[This piece was posted earlier today in my Google+ collection, Social and Political Reflections.]
I'm beginning to question the wisdom of writing about and giving my personal views on politically contentious issues. For one thing, speaking out is socially disadvantageous. In fact, I have more than once lost a good friend because they read something I wrote with which they strongly disagreed.
There is, of course, a downside to most activities. But where, I am wondering, is the upside here? What is the point of my sticking my neck out on political themes? It's not as if I really expect people to be persuaded to my point of view.
On the other hand, it may be that such ideological reflections do have a point and purpose, albeit one which is difficult precisely to discern or define. It may be in fact that they have more significance than just about any other form of discourse because they are centrally concerned with human values (and so with the motive force of human actions). Even if something I say makes only the slightest difference to how you see the world, your subsequent thoughts and actions will be different from how they would have been without that influence, will they not? The difference may be miniscule, but in complex systems – brains, societies – even small differences can sometimes become very significant.
I suspect, however, that contentious values-based issues are best approached obliquely rather than head on. Perhaps very obliquely.
I never was much into polemics (which nonetheless has its place in the scheme of things); my style has been more 'thinking out loud'. Only now I am reconsidering what to 'think out loud' about.
I am usually careful in a casual social context not to be too outspoken. When you talk to a person or group you tailor what you say to that audience, taking account of their responses, etc.. But with written communication, you don't have that kind of control.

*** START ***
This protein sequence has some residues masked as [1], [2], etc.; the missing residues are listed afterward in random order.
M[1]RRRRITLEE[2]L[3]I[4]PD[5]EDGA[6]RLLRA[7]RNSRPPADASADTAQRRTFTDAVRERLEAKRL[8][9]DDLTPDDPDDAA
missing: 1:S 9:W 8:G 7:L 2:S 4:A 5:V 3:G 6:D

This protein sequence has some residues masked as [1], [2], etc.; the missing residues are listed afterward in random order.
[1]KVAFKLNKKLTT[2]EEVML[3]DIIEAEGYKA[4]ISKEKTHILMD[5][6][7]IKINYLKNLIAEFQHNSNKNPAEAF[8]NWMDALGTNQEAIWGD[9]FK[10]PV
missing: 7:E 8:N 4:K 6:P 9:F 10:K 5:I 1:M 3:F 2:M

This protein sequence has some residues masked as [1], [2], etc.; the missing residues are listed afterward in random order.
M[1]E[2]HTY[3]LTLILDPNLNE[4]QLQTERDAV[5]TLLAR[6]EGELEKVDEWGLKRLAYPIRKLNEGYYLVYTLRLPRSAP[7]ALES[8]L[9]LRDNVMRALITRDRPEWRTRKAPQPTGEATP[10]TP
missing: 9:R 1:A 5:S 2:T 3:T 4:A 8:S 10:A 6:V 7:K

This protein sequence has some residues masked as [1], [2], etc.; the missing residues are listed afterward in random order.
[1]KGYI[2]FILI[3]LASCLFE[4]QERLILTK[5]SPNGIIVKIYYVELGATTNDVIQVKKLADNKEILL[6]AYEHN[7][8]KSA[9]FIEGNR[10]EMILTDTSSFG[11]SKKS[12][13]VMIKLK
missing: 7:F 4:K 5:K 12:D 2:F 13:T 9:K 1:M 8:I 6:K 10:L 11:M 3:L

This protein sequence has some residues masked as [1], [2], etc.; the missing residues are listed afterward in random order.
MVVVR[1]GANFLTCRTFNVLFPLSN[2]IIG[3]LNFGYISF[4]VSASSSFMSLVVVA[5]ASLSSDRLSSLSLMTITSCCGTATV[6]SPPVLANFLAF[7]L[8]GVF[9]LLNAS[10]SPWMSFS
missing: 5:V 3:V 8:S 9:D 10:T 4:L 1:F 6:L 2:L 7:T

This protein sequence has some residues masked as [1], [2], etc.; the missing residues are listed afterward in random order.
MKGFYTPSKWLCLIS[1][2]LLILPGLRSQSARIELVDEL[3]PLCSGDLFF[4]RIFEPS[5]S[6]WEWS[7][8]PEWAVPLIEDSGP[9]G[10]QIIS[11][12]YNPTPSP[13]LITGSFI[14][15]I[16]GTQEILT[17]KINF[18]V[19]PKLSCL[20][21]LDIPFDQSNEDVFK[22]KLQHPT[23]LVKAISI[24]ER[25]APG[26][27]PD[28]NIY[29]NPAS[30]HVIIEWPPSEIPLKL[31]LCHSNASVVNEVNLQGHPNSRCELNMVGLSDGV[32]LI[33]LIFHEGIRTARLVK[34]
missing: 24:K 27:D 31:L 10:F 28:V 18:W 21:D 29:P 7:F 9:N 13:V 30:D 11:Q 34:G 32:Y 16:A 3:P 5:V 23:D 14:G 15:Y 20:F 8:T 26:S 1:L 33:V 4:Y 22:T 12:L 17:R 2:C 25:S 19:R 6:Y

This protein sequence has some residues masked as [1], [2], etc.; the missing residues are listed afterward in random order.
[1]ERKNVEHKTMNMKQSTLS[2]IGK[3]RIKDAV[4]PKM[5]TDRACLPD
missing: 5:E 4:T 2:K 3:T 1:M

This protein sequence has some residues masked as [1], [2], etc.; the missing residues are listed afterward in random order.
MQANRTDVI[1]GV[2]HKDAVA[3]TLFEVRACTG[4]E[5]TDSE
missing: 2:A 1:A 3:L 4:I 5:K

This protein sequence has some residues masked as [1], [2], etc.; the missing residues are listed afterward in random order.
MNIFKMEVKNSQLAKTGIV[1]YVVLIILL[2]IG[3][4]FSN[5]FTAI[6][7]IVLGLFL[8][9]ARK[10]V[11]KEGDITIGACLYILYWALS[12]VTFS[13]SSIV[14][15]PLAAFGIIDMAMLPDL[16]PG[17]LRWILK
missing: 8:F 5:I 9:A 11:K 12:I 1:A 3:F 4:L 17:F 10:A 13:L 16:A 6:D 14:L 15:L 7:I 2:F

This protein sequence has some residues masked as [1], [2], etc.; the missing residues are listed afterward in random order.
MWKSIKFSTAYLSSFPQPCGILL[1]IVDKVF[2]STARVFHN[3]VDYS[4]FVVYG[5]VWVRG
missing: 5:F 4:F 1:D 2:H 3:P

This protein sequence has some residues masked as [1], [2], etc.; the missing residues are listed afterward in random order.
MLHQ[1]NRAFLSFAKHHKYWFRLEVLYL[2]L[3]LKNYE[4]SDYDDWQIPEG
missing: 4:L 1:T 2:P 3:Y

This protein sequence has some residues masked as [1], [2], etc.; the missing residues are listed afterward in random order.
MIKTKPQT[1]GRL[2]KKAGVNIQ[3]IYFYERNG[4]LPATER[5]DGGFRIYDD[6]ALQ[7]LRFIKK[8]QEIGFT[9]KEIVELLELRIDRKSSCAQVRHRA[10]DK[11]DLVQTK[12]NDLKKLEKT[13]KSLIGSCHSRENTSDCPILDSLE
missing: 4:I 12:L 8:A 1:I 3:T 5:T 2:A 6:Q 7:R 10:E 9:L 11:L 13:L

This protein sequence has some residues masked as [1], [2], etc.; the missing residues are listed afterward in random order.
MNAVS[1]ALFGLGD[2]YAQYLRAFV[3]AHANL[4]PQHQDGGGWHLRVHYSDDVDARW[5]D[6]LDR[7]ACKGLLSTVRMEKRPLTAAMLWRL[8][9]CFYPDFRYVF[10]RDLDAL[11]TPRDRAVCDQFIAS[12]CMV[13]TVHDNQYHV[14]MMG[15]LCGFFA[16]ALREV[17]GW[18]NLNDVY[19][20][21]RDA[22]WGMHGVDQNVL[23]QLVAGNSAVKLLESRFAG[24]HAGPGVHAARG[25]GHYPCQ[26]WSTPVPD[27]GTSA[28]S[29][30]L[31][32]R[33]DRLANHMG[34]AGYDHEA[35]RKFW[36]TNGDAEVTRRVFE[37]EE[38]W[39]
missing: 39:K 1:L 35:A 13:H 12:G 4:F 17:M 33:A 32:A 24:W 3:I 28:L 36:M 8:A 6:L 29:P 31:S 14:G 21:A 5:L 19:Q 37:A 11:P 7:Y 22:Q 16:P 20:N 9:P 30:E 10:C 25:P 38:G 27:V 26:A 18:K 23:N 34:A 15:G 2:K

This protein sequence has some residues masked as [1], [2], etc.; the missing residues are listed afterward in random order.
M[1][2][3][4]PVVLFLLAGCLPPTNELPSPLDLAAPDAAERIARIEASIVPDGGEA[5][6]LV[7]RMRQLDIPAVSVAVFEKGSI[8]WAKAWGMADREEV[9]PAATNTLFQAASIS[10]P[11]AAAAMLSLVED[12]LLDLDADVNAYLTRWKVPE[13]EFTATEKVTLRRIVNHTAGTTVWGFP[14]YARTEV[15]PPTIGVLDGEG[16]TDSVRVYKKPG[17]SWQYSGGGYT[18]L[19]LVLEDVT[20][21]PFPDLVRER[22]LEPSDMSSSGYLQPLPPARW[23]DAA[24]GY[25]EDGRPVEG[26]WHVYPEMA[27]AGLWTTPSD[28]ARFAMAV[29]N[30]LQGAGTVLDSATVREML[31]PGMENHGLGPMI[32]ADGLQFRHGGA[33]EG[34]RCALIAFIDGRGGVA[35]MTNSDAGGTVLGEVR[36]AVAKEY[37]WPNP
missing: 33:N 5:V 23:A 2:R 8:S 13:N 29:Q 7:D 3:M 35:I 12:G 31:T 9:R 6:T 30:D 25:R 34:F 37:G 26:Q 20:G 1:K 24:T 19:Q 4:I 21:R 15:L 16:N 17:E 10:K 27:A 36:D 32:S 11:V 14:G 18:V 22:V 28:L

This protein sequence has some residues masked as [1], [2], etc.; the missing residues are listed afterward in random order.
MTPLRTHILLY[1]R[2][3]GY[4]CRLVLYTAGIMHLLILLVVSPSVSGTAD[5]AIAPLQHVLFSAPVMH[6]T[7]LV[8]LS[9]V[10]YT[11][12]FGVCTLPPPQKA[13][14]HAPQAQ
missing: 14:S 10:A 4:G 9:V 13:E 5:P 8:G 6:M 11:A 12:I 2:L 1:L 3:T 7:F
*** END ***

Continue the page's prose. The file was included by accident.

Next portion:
When you write something and make it publicly available the audience is largely invisible and its nature unknown. Moreover, you don't usually get a chance to correct misunderstandings or clarify, something which happens as a matter of course in normal conversational exchanges.
A crucial thing about social and political values is that they are largely subjective. We may feel that our point of view is totally compelling. It is compelling to us. But objectively speaking?
Though some aspects of social and political value systems can be set out and objectively assessed, in the end no objective assessment can rank competing systems or – except in the case of hopelessly implausible systems – make definitive judgments. Ideology is just not the sort of thing that can be laid out clearly or definitively assessed.
In the light of these considerations, I am – as an experiment – adopting a new strategy of self-censorship on contentious ideological matters. The intention is to refrain from expressing political views and to keep the focus on the non-ideological side of things.
How will this decision affect my personal sites? It will mean that I will probably be posting mainly to my other general collection – Language, Logic, Life – in preference to this one, and reposting most or all of that material to (the Blogger blog) Language, Life and Logic.
My other blog, Conservative Tendency, finds itself at least for the time being, like this collection, in limbo.